Milford, Conn., April 5, 2018- Common Ground students toured SignCenter to learn about the careers available and the skills required to work in the printing industry.
Students from the charter high school Common Ground of New Haven, Conn. were introduced to the world of printing when they visited SignCenter, a wholesale large-format print provider in Milford, Conn. The purpose of their visit was career exploration and to learn about the various types of skills needed to work in the print industry. SignCenter owner, Michael Oliveras headed the facility tour and also gave the students meaningful advice on joining the workforce.
On April 5, 2018, thirteen students from Common Ground attended the tour which began with students gathering in the lunch room. Oliveras described SignCenter’s business model and what it means to be a wholesale printer. He explained that their customer base consists of other printers, print brokers and print resellers and how they all rely on SignCenter to deliver high quality prints to their end-users– in a timely and consistent fashion. “We need to make sure we ship the very best products that we can,” said Oliveras. “It is crucial to pay special attention to detail and quality control.”
Oliveras imparted some of his insights on what makes a valuable employee explaining that employers are looking for candidates that are willing to work and have enthusiasm about the work. He impressed upon them the importance of basic math skills and common sense, which he candidly expressed, “many of today’s candidates are lacking.” He stressed that managers take note of the employees who go above and beyond their job description and encouraged the students to make themselves invaluable. “Show up every day, be on time, do your work and if you don’t have anything to do, pick up a broom.”
Next Oliveras took students through the 24,000 square foot facility showing students the various printers and print methods explaining how they could be used for many applications. Students were able to experience first-hand the difference between latex, solvent, UV, and dye-sublimation printing. They learned how digital die cutting worked and were introduced to large-format banner construction, and dye sublimation to rigid boards such as aluminum. Oliveras explained that sewing was another skill that is hard to find and told them if they always wanted a job, to learn to sew. After the tour was completed, students were broken into groups to work at three stations where they were able to apply their math skills with interactive tasks.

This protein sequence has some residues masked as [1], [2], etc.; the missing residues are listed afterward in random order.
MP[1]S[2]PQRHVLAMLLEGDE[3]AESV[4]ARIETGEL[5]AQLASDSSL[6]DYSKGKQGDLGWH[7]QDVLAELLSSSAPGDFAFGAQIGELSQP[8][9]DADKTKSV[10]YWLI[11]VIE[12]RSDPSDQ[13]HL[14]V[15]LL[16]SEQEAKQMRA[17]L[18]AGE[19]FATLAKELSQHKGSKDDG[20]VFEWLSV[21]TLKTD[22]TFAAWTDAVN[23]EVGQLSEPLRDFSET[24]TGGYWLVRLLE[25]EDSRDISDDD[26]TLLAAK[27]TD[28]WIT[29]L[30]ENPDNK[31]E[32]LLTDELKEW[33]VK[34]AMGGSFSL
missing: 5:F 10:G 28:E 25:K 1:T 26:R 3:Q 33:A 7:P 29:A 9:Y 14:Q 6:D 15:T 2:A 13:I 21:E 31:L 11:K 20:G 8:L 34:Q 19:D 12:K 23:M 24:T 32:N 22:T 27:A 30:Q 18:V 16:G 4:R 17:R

At the first station, Production Manager, Chrisy Fletcher, taught the students about yield. Explaining that it is important to get as many prints on a sheet with the least amount of waste, she set up 3 challenges for the students to complete. First was a challenge to get as many 12” x 18” prints on a 4’ x 8’ board and then also 18” x 24”. Second, was a mock order containing various sized prints. Students were asked to determine how many boards would be needed to complete the order with the least amount of waste. They could work on paper or use cut pieces of Coroplast and arrange them to find the answer. Chrisy related it to a live version of the video game Tetris. Finally, there was also a challenge to determine how many rolls of vinyl would be needed to fulfil a sample order for stickers.
At the die-cutting station, SignCenter employee, Paulo Campos explained how die cutting worked and how important it is to be precise. In order to set the die cutter up properly, he has to enter the substrate’s thickness and the method of cutting being used. He taught each student how to use calipers to measure the thickness and how to program the Zund cutter. Students were able to each take a turn measuring and adding the specs to the computer. If successful, they were rewarded with a die cut object of their choice.
At the final station, SignCenter employee, Tatiana Robinson, taught the students how important color matching is. For this hands-on activity she deliberately printed several pantone colors slightly off. She gave the students a pantone color swatch book and custom CMYK color filters which had each color segmented by incremental percentages. Students were to adjust the colors by adding or removing percentages of CMYK.
Robinson also had the students take the X-Rite Hue test. This online test scores how well one sees color. There are 4 rows of color chips each with the first and last color chips fixed in place. In between the two blocks are several hues that are randomly placed. The user is asked to rearrange the color blocks into a seamless gradient. Several of the Common Ground students were excited to learn that they had earned a perfect score of 0. One student, after learning that Robinson did not get a perfect score, joked, “Look out, I am going to take your job.”
Overall it was a successful visit. The students seemed fascinated with all that could be done at the shop. Several students asked about the opportunity for an internship or even a job. Oliveras told them they were all welcome to reach out to him at the appropriate time and he would see what he could do. The students ended their time at SignCenter with some snacks and drinks and according to one of their teachers were still buzzing about their trip the next day.
To learn more about Common Ground High School please visit http://commongroundct.org/